Introduction: We investigated safety, efficacy, and recurrence after postoperative hemithoracic intensity-modulated radiation therapy (IMRT) in patients with malignant pleural mesothelioma treated with extrapleural pneumonectomy (EPP), during the past decade at a single institution.
Methods: In 2001-2011, 136 consecutive patients with malignant pleural mesothelioma underwent EPP with planned adjuvant IMRT. Eighty-six patients (64%) underwent hemithoracic IMRT; the rest were not eligible because of postoperative complications, disease progression, or poor performance status. We assessed toxicity, survival, and patterns of failure in these 86 patients. Toxicity was scored with the Common Terminology Criteria for Adverse Events version 4.0; survival outcomes were estimated with the Kaplan-Meier method; and locoregional patterns of failure were classified as in-field, marginal, or out-of-field. Risk factors related to survival were identified by univariate and multivariate Cox regression analysis.
Results: Median overall survival time for all 86 patients receiving IMRT was 14.7 months. Toxicity rates of grade of 3 or more were: skin 17%, lung 12%, heart 2.3%, and gastrointestinal toxicity 16%. Five patients experienced grade 5 pulmonary toxicity. Rates of locoregional recurrence-free survival, distant metastasis-free survival, and overall survival (OS) were 88%, 55%, and 55% at 1 year and 71%, 40%, and 32% at 2 years. On multivariate analysis, pretreatment forced expiratory volume in 1 second, nonepithelioid histology, and nodal status were associated with distant metastasis-free survival and OS.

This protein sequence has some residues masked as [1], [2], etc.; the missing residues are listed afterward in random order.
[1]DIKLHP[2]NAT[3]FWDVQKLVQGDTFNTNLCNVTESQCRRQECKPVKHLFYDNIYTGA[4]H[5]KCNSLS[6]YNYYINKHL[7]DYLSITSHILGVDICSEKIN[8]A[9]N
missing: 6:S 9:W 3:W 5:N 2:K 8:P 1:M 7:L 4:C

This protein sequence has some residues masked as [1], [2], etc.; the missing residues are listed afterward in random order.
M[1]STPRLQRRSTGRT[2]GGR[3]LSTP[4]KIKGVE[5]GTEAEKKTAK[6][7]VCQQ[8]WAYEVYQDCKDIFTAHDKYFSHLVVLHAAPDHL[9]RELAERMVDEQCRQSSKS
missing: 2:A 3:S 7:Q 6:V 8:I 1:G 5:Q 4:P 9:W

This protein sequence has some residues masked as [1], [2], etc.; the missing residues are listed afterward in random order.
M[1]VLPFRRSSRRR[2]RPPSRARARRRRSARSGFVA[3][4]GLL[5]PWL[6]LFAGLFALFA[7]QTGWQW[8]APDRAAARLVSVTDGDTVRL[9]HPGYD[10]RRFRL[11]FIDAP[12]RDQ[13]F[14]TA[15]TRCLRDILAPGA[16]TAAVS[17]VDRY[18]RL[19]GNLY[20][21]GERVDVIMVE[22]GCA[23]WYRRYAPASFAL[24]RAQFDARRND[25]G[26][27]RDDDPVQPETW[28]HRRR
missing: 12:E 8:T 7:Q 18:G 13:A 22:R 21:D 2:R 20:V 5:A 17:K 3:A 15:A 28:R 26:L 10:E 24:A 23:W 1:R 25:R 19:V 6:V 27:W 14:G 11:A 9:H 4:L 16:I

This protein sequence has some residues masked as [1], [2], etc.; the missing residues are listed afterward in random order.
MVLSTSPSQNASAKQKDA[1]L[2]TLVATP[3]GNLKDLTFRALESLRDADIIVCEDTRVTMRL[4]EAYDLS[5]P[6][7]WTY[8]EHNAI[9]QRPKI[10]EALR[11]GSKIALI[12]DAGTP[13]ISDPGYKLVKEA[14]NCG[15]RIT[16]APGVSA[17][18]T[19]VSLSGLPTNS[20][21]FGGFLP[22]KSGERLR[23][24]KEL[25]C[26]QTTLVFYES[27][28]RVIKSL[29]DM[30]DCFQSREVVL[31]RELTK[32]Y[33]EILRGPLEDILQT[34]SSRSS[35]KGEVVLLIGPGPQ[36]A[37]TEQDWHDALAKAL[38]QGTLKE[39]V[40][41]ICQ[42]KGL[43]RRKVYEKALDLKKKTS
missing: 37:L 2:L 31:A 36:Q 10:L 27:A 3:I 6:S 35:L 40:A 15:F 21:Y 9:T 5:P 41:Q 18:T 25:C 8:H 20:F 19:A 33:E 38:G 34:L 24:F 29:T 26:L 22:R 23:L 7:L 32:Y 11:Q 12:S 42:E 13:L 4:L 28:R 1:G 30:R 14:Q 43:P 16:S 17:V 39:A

Conclusion: IMRT after EPP is associated with low rates of locoregional recurrence, though some patients experience life-threatening lung toxicity. Tumor histology and nodal status can be helpful in identifying patients for this aggressive treatment.